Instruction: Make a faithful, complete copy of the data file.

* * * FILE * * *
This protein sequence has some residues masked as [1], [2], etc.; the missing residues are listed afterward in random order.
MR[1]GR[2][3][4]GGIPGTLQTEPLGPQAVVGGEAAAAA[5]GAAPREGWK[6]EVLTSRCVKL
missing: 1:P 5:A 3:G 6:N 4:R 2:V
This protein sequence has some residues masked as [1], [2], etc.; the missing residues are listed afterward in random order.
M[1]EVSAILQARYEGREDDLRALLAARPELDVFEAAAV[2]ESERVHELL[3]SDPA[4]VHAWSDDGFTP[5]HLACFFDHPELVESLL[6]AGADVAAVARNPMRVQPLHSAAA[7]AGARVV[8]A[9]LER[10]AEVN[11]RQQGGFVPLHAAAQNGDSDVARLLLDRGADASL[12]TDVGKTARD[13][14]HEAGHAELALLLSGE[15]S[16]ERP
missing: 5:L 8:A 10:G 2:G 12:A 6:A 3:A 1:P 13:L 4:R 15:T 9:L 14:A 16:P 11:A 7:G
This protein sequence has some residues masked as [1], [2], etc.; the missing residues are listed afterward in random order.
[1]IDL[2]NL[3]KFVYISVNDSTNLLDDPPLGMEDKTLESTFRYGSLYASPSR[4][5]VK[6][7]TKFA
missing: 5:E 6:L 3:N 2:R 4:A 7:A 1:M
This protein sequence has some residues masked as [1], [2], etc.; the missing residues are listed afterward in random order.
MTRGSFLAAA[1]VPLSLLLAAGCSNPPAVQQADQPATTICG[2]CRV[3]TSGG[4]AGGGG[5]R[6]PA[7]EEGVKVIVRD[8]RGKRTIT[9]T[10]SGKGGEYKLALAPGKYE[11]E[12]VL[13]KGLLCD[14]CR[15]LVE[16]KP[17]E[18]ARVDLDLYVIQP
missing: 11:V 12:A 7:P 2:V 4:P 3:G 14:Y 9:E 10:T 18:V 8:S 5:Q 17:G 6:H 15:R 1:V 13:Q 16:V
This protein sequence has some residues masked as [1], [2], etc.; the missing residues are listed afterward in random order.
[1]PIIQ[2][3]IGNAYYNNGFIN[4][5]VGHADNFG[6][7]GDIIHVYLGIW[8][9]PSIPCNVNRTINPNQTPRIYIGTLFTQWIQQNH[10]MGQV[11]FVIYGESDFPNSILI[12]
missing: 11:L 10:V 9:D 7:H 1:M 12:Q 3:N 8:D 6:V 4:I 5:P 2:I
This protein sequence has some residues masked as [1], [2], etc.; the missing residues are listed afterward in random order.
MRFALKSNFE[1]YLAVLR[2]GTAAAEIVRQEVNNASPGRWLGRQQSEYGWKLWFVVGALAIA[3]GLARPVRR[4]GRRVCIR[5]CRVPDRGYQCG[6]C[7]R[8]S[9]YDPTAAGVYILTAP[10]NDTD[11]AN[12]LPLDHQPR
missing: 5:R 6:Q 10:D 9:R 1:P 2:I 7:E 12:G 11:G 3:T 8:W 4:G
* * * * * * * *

This protein sequence has some residues masked as [1], [2], etc.; the missing residues are listed afterward in random order.
MR[1]GR[2][3][4]GGIPGTLQTEPLGPQAVVGGEAAAAA[5]GAAPREGWK[6]EVLTSRCVKL
missing: 1:P 5:A 3:G 6:N 4:R 2:V
This protein sequence has some residues masked as [1], [2], etc.; the missing residues are listed afterward in random order.
M[1]EVSAILQARYEGREDDLRALLAARPELDVFEAAAV[2]ESERVHELL[3]SDPA[4]VHAWSDDGFTP[5]HLACFFDHPELVESLL[6]AGADVAAVARNPMRVQPLHSAAA[7]AGARVV[8]A[9]LER[10]AEVN[11]RQQGGFVPLHAAAQNGDSDVARLLLDRGADASL[12]TDVGKTARD[13][14]HEAGHAELALLLSGE[15]S[16]ERP
missing: 5:L 8:A 10:G 2:G 12:A 6:A 3:A 1:P 13:L 4:R 15:T 9:L 14:A 16:P 11:A 7:G
This protein sequence has some residues masked as [1], [2], etc.; the missing residues are listed afterward in random order.
[1]IDL[2]NL[3]KFVYISVNDSTNLLDDPPLGMEDKTLESTFRYGSLYASPSR[4][5]VK[6][7]TKFA
missing: 5:E 6:L 3:N 2:R 4:A 7:A 1:M
This protein sequence has some residues masked as [1], [2], etc.; the missing residues are listed afterward in random order.
MTRGSFLAAA[1]VPLSLLLAAGCSNPPAVQQADQPATTICG[2]CRV[3]TSGG[4]AGGGG[5]R[6]PA[7]EEGVKVIVRD[8]RGKRTIT[9]T[10]SGKGGEYKLALAPGKYE[11]E[12]VL[13]KGLLCD[14]CR[15]LVE[16]KP[17]E[18]ARVDLDLYVIQP
missing: 11:V 12:A 7:P 2:V 4:P 3:G 14:Y 9:E 10:T 18:V 8:S 5:Q 17:G 6:H 15:R 1:V 13:Q 16:V
This protein sequence has some residues masked as [1], [2], etc.; the missing residues are listed afterward in random order.
[1]PIIQ[2][3]IGNAYYNNGFIN[4][5]VGHADNFG[6][7]GDIIHVYLGIW[8][9]PSIPCNVNRTINPNQTPRIYIGTLFTQWIQQNH[10]MGQV[11]FVIYGESDFPNSILI[12]
missing: 11:L 10:V 9:D 7:H 1:M 12:Q 3:N 8:D 6:V 4:I 5:P 2:I
This protein sequence has some residues masked as [1], [2], etc.; the missing residues are listed afterward in random order.
MRFALKSNFE[1]YLAVLR[2]GTAAAEIVRQEVNNASPGRWLGRQQSEYGWKLWFVVGALAIA[3]GLARPVRR[4]GRRVCIR[5]CRVPDRGYQCG[6]C[7]R[8]S[9]YDPTAAGVYILTAP[10]NDTD[11]AN[12]LPLDHQPR
missing: 5:R 6:Q 10:D 9:R 1:P 2:I 7:E 12:G 11:G 3:T 8:W 4:G